Max Planck Institute of Molecular Physiology

Max Planck Institute of Molecular Physiology

In line with its scientific mission, "from molecule to man", the Max Planck Institute of Molecular Physiology conducts basic biomedical research in Dortmund. At the interface between structural biology, molecular cell biology and chemical biology, the Institute’s scientists pursue an interdisciplinary research approach leading to a unique liaison between chemistry and biology. The scientific concept aims to achieve a holistic understanding of the dynamics of cellular reaction networks. By identifying and synthesising near-natural active substances, the scientists can accurately modulate intracellular processes. State of the art imaging methods are used to depict molecular reactions in cells. An important aspect of the scientists' systems-biological research work is the act of clarifying the molecular causes of diseases which, as in the case of cancer, are based on faulty intracellular signal transmission.


Otto-Hahn-Str. 11
44227 Dortmund
Phone: +49 231 133-0
Fax: +49 231 133-2699

PhD opportunities

This institute has an International Max Planck Research School (IMPRS):

IMPRS in Chemical and Molecular Biology

In addition, there is the possibility of individual doctoral research. Please contact the directors or research group leaders at the Institute.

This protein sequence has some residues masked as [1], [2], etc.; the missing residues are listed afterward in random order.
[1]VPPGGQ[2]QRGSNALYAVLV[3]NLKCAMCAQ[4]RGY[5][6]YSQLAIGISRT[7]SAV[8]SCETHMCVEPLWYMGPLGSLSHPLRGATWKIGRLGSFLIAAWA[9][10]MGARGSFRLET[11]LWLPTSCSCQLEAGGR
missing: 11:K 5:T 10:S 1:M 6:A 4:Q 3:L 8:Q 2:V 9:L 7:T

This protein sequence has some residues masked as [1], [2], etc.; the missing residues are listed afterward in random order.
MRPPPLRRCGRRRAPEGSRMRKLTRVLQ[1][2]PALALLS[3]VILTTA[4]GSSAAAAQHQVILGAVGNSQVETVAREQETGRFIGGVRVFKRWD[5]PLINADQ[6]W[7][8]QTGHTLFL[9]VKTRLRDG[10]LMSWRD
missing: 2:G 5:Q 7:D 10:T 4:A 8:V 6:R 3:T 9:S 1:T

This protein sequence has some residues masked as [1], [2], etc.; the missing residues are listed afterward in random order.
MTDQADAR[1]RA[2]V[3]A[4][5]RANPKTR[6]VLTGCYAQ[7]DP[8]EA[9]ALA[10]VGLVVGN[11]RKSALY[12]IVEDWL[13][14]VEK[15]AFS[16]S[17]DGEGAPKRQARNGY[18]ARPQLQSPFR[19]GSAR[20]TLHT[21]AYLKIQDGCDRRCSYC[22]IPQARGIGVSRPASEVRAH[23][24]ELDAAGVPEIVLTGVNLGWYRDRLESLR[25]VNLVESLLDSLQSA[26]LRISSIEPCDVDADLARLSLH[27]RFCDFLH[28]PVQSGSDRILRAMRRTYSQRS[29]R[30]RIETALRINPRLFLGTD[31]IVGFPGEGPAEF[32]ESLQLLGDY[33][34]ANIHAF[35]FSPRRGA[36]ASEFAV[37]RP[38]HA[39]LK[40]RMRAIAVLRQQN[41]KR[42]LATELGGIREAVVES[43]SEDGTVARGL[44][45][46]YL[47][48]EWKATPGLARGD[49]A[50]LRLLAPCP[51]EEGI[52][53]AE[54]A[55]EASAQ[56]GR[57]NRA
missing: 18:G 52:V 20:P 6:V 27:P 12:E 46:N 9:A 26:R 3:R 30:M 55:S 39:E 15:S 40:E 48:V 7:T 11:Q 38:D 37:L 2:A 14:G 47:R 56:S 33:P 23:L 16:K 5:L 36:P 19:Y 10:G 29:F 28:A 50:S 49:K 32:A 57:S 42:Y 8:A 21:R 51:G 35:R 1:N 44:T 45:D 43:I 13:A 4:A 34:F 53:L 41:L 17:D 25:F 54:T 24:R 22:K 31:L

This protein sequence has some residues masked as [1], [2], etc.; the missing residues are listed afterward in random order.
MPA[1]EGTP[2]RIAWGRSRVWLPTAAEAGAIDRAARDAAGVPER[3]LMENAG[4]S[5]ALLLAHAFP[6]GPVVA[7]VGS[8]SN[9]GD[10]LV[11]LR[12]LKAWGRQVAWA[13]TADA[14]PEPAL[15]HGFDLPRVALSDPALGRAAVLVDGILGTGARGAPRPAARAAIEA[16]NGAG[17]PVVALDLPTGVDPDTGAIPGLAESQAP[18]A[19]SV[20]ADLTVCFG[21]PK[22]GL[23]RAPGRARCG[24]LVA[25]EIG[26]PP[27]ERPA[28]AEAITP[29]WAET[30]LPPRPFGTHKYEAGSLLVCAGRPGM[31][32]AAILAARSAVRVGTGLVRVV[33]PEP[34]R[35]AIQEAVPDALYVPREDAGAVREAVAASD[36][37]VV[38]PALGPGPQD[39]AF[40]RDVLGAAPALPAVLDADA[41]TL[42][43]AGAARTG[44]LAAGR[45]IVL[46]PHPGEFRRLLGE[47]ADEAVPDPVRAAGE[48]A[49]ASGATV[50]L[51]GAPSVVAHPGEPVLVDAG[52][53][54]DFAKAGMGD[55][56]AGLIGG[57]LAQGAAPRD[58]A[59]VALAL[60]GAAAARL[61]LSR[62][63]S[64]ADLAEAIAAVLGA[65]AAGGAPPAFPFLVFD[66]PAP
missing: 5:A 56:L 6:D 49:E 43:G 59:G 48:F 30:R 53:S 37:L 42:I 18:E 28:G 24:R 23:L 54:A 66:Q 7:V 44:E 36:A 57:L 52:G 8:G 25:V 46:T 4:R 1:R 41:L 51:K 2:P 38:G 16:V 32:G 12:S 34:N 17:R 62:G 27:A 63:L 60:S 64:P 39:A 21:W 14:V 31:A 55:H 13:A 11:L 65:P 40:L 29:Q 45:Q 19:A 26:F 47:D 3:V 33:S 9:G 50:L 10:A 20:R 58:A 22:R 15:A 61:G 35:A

Gatekeeper for poison capsule

Researchers decode the toxin complex of the plague bacterium and other germs.

<p>Inspiring new drug discovery by pseudo natural products</p>

New class of natural substances "starves" cancer cells

Scientists model a crucial component of cell division

Researchers synthesize kinetochore and analyze the way it functions

Why is Usain Bolt the fastest person on Earth?

Max Planck researchers observe muscles at work with the help of new microscopes

Sharper than living matter permits

Max Planck researchers outsmart the biological uncertainty principle


Bacteria, plants and animals are full of unknown substances that could be beneficial for humans. At the Max Planck Institute of Molecular Physiology in Dortmund, Herbert Waldmann tests natural products for their biological efficacy and tries to mimic their effects with simpler molecules.

In movies, 3-D effects are spectacular. And also at the Max Planck Institute of Molecular Physiology in Dortmund, Stefan Raunser finds that three-dimensional images offer a visual feast. His electron microscopes enable him to determine the position of individual atoms with great precision and to study the spatial structure of proteins. In doing so, he occasionally encounters some bizarre constructions.

Lost in Transcription

MPR 4 /2010 Biology & Medicine

How does HIV get a host cell to produce viruses? Researchers are looking for the key in order to develop efficient therapies.

Postdoctoral Researcher position in Bioinformatics (m/w/d)

Max Planck Institute of Molecular Physiology, Dortmund March 18, 2019

Tracking hereditary processes with neo-functionalized proteins

2018 Neumann, Heinz

Cell Biology Chemistry Physiology Structural Biology